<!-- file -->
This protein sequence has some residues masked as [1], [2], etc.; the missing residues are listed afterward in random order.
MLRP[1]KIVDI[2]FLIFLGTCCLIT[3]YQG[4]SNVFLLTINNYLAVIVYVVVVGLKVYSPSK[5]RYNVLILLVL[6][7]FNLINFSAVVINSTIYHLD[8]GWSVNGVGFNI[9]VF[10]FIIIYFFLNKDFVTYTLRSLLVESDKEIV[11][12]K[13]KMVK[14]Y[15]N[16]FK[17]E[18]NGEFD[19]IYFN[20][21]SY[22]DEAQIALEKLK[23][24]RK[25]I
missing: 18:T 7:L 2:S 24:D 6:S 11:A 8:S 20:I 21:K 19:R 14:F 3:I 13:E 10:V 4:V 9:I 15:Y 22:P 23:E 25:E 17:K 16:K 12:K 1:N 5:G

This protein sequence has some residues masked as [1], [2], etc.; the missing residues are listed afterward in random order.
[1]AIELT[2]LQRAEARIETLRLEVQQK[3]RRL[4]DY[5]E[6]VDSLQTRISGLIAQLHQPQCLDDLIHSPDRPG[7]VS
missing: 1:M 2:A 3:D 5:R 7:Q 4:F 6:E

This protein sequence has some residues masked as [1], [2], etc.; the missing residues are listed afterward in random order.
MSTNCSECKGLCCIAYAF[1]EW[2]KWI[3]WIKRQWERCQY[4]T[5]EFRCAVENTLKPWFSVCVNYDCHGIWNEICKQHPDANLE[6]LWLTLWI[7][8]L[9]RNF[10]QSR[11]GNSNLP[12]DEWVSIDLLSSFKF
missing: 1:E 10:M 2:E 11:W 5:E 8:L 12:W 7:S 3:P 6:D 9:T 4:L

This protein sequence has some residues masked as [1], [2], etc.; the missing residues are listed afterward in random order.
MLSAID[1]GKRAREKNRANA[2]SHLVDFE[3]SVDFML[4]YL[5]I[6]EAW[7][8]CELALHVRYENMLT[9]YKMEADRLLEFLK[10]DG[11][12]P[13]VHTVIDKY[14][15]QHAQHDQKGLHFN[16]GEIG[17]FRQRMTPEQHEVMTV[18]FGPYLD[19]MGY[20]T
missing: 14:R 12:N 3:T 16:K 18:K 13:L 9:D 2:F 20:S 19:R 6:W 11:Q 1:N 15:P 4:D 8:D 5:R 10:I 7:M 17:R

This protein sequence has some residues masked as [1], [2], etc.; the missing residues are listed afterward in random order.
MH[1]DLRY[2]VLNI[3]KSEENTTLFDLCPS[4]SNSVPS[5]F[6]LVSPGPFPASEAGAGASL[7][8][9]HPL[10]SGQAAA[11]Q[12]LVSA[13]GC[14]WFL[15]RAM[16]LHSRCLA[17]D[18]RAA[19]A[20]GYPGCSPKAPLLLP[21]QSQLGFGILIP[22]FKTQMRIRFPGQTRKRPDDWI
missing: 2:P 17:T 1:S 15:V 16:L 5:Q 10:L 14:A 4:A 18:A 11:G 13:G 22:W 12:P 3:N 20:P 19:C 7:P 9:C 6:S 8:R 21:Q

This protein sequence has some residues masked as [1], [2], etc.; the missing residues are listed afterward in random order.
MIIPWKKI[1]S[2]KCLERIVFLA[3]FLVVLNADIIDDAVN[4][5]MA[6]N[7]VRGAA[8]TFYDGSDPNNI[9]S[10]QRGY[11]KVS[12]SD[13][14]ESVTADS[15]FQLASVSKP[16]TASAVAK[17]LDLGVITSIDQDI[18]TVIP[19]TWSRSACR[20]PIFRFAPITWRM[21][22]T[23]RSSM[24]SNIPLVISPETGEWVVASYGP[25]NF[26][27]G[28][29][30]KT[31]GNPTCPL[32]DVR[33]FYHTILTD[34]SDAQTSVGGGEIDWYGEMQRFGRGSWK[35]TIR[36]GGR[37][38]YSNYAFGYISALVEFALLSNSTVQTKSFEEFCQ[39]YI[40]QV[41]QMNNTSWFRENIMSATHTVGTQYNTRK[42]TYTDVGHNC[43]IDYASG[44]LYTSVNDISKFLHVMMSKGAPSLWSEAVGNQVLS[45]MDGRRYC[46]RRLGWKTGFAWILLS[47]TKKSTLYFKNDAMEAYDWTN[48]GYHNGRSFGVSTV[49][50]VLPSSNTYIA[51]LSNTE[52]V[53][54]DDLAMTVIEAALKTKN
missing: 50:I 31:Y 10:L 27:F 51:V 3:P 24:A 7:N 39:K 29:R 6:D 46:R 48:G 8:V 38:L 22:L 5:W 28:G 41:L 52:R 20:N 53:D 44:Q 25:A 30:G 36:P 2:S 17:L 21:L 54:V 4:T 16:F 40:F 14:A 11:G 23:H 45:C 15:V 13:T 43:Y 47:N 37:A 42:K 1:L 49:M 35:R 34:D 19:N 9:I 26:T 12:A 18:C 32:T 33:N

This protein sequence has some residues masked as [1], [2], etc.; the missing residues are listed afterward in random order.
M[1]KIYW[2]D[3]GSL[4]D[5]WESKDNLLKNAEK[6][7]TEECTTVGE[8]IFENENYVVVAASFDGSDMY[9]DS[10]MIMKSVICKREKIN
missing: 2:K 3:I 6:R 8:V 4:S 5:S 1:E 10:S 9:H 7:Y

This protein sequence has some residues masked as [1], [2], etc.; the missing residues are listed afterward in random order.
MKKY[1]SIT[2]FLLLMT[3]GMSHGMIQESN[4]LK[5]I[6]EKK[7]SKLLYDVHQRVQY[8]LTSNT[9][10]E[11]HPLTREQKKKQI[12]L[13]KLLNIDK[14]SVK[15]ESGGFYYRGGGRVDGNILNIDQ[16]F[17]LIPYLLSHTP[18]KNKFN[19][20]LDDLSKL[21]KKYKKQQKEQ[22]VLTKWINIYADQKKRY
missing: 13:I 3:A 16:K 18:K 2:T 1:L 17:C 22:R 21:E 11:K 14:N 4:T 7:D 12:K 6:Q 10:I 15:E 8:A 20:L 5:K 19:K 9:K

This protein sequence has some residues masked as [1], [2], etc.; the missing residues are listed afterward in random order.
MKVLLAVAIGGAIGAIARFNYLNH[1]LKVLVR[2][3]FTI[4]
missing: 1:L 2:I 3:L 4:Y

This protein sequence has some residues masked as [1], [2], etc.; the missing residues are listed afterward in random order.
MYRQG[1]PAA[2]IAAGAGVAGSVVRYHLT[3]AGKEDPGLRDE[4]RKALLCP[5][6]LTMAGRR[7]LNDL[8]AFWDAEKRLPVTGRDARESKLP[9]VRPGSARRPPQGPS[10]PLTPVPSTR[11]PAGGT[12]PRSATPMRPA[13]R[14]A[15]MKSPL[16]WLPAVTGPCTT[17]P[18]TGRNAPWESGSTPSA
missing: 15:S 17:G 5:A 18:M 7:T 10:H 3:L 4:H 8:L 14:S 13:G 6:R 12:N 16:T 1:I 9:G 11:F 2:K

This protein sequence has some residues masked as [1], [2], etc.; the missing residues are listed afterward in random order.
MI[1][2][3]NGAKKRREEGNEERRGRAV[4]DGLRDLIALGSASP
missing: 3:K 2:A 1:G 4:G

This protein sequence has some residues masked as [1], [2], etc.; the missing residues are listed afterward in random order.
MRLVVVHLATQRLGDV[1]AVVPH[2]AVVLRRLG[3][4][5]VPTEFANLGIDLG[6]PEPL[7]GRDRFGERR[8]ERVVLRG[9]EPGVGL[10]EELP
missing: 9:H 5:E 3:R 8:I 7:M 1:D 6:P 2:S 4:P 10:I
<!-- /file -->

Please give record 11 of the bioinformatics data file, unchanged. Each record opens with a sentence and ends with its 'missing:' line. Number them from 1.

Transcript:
This protein sequence has some residues masked as [1], [2], etc.; the missing residues are listed afterward in random order.
MI[1][2][3]NGAKKRREEGNEERRGRAV[4]DGLRDLIALGSASP
missing: 3:K 2:A 1:G 4:G